December 25, 1934
The day is soon over and quiet has descended on this home. Daddy is going to take H and G on the paper route as it has turned very cold. The snow is drab or gray from the strong wind and it makes me feel, strongly, thanks for this good home. Uncle Paul’s came and brought Byron early this morning but they left right after dinner as they didn’t dare drive in the dark in a blizzard. But I’m so glad they came. It made Christmas more lovely. I had thot I wouldn’t stand it very well with you not home, but your lovely gifts and a letter from you last night made it seem as tho you were here.
Thank you for my lovely bed spread and scarf. The children presented the bed spread first and all waited while I opened it. I hated to open all the pretty packages from New York—I think you wrap them nearly as well as Aunt Evelyn does. I mean I hated to disturb the pretty wrappers.
We ate your candy and peanuts and talked about you and what you were doing etc. Daddy loves his scarf. When I looked at it—he was afraid the card you sent with it would get lost—because he said, “Now what did you do with the card?” So I found it and read it and I shall keep it with the scarf for him. But Kinny dear you sent us too much. The shirt for Daddy is very good quality and will wear a long time. I’ll try to get Daddy to write and thank for his own things. He means Thank you, but you know he hates to write.
Your last type written letters are as good as anybody’s I think. I hope your shorthand will improve. Frances said today, “Anyone doesn’t need to think shorthand is easy—it’s hard as mathematics.” They were both glad to hear about you all.
Tillie was here yesterday. I gave her coffee because it was Christmas Eve. She said last year she was here on Christmas Eve and you camp fire girls were here packing boxes and you sang for her and took her for a ride and home. I remembered it when she began to tell it. She said I should thank you for her hanky—told Harriet that you are a dear friend to have.
Well we had a good dinner today—if I do say it myself—turkey—rutabaga—mashed potatoes—cranberries—fresh rolls I baked yesterday –dressing–Fruit Salad on lettuce—celery–blueberry pie. Who could have better? Paul and Frances always praise my dinners a lot and they did this one. Pennie is growing and very pretty. She liked the doll I dressed for her. Frances said she needed pillow cases.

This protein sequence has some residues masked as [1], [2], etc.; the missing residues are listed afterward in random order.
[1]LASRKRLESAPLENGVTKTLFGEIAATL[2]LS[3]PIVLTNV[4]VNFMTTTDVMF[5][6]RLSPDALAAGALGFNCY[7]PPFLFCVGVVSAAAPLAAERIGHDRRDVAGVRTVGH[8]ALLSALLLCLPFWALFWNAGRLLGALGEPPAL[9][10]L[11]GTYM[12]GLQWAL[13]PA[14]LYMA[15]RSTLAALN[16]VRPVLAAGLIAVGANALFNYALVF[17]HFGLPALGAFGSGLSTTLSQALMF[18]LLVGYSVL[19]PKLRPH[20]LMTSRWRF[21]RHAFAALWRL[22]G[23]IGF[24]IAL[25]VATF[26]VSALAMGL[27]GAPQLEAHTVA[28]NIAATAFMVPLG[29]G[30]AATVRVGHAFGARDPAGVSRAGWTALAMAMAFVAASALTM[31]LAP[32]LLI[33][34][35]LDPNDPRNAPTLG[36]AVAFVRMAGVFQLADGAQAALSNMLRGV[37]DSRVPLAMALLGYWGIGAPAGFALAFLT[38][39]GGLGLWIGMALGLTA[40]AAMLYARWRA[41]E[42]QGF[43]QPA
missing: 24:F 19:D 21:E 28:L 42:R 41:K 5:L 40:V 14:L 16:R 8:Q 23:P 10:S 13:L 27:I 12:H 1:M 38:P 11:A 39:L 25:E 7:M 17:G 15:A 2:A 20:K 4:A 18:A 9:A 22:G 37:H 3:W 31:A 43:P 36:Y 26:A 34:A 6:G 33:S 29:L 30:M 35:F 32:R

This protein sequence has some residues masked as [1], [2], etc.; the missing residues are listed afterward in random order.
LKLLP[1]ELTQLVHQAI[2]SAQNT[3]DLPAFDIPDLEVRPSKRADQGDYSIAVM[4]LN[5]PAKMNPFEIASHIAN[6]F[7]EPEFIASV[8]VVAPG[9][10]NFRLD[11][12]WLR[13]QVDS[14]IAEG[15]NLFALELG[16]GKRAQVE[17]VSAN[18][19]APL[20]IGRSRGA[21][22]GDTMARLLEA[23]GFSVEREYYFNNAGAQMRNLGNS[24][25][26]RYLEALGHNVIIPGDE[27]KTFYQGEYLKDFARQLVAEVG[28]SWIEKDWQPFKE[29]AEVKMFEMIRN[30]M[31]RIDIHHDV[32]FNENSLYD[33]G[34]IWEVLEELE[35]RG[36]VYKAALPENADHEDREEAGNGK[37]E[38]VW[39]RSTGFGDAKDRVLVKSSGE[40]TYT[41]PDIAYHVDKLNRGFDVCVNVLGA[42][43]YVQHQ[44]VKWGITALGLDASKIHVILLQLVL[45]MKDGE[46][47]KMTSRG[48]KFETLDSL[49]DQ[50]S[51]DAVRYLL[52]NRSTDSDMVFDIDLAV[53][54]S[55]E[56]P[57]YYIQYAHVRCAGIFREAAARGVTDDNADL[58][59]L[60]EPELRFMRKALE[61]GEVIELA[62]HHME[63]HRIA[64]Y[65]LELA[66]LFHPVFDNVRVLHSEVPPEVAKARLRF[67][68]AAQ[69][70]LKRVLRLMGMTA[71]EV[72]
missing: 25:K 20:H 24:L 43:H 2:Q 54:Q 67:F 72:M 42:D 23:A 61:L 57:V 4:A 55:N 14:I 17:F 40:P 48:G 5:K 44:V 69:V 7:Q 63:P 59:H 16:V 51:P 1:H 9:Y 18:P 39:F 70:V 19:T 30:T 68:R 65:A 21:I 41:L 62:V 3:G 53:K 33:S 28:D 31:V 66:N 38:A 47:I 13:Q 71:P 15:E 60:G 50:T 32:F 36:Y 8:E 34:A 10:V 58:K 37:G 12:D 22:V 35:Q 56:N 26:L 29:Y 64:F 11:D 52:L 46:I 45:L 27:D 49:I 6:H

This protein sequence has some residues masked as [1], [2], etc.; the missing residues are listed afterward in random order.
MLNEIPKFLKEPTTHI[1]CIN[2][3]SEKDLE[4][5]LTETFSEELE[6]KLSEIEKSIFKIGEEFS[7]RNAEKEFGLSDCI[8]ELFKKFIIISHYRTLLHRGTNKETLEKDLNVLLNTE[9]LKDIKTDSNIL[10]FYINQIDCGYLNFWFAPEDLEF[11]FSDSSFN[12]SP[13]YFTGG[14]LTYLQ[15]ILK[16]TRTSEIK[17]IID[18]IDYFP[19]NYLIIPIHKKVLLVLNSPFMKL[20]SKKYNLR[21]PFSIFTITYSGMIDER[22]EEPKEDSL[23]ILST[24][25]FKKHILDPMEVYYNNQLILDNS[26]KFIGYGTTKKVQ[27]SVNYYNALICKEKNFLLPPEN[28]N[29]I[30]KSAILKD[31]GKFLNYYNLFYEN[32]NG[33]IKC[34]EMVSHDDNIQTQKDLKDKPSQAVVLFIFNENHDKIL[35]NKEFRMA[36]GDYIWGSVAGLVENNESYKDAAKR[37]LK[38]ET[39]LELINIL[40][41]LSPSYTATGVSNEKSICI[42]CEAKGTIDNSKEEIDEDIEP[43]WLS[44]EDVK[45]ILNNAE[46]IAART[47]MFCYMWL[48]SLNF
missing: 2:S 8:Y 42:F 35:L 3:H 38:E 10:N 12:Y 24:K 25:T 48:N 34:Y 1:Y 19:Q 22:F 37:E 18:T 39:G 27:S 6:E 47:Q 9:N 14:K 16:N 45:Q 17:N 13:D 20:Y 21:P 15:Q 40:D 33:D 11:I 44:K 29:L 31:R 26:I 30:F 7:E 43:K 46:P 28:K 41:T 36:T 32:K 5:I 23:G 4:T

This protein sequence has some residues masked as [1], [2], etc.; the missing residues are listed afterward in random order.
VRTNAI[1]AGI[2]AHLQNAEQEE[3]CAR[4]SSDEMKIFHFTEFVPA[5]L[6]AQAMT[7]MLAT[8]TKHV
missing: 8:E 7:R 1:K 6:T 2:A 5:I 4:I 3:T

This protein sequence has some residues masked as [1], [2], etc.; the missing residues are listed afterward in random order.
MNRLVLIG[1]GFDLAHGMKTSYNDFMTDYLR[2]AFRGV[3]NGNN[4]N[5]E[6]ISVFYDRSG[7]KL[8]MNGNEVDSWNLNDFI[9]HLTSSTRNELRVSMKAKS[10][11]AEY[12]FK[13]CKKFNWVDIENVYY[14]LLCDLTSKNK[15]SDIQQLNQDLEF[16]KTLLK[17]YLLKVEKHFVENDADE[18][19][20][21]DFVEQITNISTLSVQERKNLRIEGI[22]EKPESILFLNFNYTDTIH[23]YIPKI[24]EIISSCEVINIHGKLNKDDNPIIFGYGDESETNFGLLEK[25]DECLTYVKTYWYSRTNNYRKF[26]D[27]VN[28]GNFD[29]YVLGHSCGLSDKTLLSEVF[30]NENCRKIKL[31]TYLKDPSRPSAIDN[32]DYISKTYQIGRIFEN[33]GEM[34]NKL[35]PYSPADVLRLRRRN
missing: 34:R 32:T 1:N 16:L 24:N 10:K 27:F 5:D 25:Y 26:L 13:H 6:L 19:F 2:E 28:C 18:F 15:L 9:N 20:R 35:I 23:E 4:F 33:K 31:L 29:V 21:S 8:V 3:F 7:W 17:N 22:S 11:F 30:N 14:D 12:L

What do you think Frances brought me? Lovely Alice blue silk crepe for a dress—it’s such heavy pretty material. She said, “Now you make this for yourself.” I said I would, surely, because Kinny didn’t need it anyhow.
The girls will write to you tonight and tell you what they got. They wouldn’t like it if I stole their thunder. Winnie gave me stationary to write to you on. She and Byron will not go back till tomorrow morning.
I might as well tell you I had to sniffle just a little last night at supper time, but Daddy and all of them poked fun at me—altho I think they just did that to hide their own feelings. I’m not telling this to make you feel bad but just to let you know I missed you.
I’ve been so thankful to God so many times over Christmas time, that you are there where everyone is so kind and cares for you—I don’t know why I should deserve such a blessing through you and Uncle ROC’s.
Last Sunday night the worship service went without a hitch. I don’t think Myron and Sidney ever played better. Rev. Robertson reminded us in his message that now as well as at his birth—there is no room for Christ. He said business, pleasures, household cares and most everything are allowed first place in preference to Christ.
Maybe you can send Eleanor Swenson a note for New Year’s. She was at the Service with the rest of the Swenson’s of course.
I got up at 4:30 this morning and got ready for Lutheran Church Julotta. I woke Harriet and she wanted to go too. We got home at 6:45 and then I got to work and fixed the turkey and baked the pies.
Tomorrow I must wash—Daddy says the thermometer is going down-8 below zero now. I will hang the clothes upstairs then.
Now I want to write to Aunt Evelyn and Uncle ROC so this is all for you.
Love from your Mother.
To Kinney Jane, 71 Iris Ave., Floral Park, New York:
Thank you so much for that cute doll carriage, and doll and pillow, mattress and blanket. Mother says you did well to take such nice little stitches. The purses are also just lovely. I got some play money from Marjorie and I put it in there, also some real money of my own. I also liked my good luck penny. Mother gave us 50 cents to put in. We have plenty of the letters to write now. We have been playing with our dolls most of the day.
I went to church with mother this morning at 5 o’clock and came back at 15 to 7 when we came home the downtown Christmas lights were still on and it looked as tho we were coming from evening service about 9 or 10 o’clock. When we got home Gloria woke up and cried because we hadn’t taken her with.
Aunt Frances brought us a tam with a tassel on it and a scarf not a stocking cap but just a plain tam. I got stockings from Nellie and Annie, bloomers from Winnie, scrap book from Bobby Arneson, and the Scrap Book “The Life of Our Lord” from Russell. Well—good nite and love, Your sister Harriet. P.S.—Aunt Esther made and gave both Gloria and me a nice pretty dress which she made herself. She had fagotting on the collar and smocking on the dress. Your sister Harriet Stafford.
First I opens the dolls carriage. Then I finds a blanket what do you think I finds a nice pillow. Thank you for the real nice purse. Last night Mother gave me 50 cents to put in it. I got a nice cap and scarf from Penelope. From Karls I got a dress. Aunt Esther made it. From Nellie I got some stockings. From Winnie I got some blommers. Harriet gave me a doll and a package of gum. Bud gave me a Book of our gang. Mother is going to read “The Life of Our Lord” to us. Lots of Love, Gloria.